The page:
The minor embellishments of the poem, the rank and quality of Orpheus, the picture of his court, the occupations of the Elfin king, and the fortunate issue of the harper's descent, are certainly foreign to the Grecian story, and have been either copied from the institutions of the minstrel's age, or are the ready suggestions of his own invention. But the whole machinery of the fable—the power of Pluto and his queen (for such Chaucer has instructed us to call the king of Faery), the brilliant description of Elfin land, its glorious abodes and delightful scenery, and the joyous revelry of those who had secured a residence in the regions of bliss, and the miseries
Of folke that were thidder ybrought,
And thought dead and were nought, are of legitimate Grecian origin, and may be read with little variety of style, though with less minuteness of detail, in the visions of Thespesius and Timarchus, recorded by Plutarch.
Essay on the Faeries &c. ut arity of these regions mentioned in the 63 De Sera Num. Vind. c. 22. (where Auchinleck MS. of Orfeo. The pothe text reads Soleus the Thespesian; pular view of the subject is discussed in but Wyttenbach has approved of Reiske's his usual manner by Lucian in his correction, which reverses the terms) several pieces, Ver. Hist. ii. Necyom. and De Genio Socrat. C. 22. If to Catapl. and Philops., and a compound these the reader will add Pindar's de- of esoteric and exoteric doctrines on the scription of the Elysian amusements same point is to be found in the Frogs (cited in Plut. Consol. ad Apoll. c. 35. of Aristophanes. Sir W. Scott justly and with some additions in his tract De considers the ymp-tree, a tree conseOcculte Vivendo, c. vii.) and the nar crated to some dæmon, rather than a rative of the Socratic Æschines (Axio- grafted tree, as interpreted by Mr. Ritchus, $ 20.) on the same subject, he will This point of popular superstition find a parallel for almost every peculi ems to be referred to by Socrates in
The history of such descents, whether professing to be made in person, or by a separation of the intelligent soul” from its grosser fellow, and the body , was a favourite topic in the ancient world; and many visions of the infernal regions which are made to figure in modern hagiology, from the narrative of Bede 65 to the metrical legend of Owain Miles, have borrowed largely from these pagan sources. It is however obvious, that Chaucer's “Pluto king of Fayrie” and his “ Queen Proserpina” have been derived from this or a similar source; and the confusion which has arisen between the Fairies of romance and the Elves of rural tradition, may in all probability be ascribed “to those poets who have adopted his phraseology.” By Dunbar, Pluto is styled “an elricke incubus in a clothe of grene,” the well-known elfin livery; and Montgomery confers upon the “king of Pharie” the same verdant garb, an elvish stature, and weds him to the Elf-queen.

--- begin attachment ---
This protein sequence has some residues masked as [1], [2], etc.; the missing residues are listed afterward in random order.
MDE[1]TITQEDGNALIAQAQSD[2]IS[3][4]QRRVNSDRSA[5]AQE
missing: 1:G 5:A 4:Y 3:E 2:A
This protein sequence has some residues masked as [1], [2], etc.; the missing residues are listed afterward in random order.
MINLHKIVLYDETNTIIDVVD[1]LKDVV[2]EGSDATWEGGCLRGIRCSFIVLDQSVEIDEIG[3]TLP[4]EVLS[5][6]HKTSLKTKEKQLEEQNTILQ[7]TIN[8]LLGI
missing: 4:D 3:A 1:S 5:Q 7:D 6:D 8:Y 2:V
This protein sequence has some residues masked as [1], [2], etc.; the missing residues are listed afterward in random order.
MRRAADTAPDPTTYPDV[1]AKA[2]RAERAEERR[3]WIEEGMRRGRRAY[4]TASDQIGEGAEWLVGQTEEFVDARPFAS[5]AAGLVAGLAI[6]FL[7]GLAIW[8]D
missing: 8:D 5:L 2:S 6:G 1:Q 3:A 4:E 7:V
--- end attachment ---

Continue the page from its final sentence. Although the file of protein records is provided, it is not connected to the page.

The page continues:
“ All grathed into green, Some hobland on a hemp stalk, hovand to the hight, The king of Pharie and his court, with the Elf-queen,
With many elfish incubus was ridand that night.” There is nothing in the “Marchaunt's Tale” to justify this diminution of King Pluto's fair proportions, or to identify Queen Proserpina with the Elf-queen. But in another of Chaucer's tales, the practices of the latter and her followers
the Phædrus, where, with his accus p. 150.) The rock of entrance to the tomed style of irony, he ascribes a sud- fairy realm is the asuxáda riteny of the den fit of nympholepsy to the vicinage Odyssey, xxiv. 11.; and perhaps the of a plane-tree adorned with images, lapis manalis of Latium. and dedicated to the Nymphs. (Phædr. 64 See Wyttenbach's note to the vision 276.) But this idea of dæmoniacal trees of Thespesius, concerning this division enters deeply into Northern and Orien- of the soul into yolls and Yuxm, and the tal mythology. The lady Similt, while sources from whence Plutarch obtained seated beneath a lindentree, is carried it. off by king Laurin in the same clan 65 Historia Ecclesiastica, lib. v. c. 13. destine manner that the king of Faerie Compare also the vision or trance of the conveys away Heurodis. (See Weber's Pamphylian Er in Plato's Rep. lib. x. Illustrations of Northern Antiquities, in fine.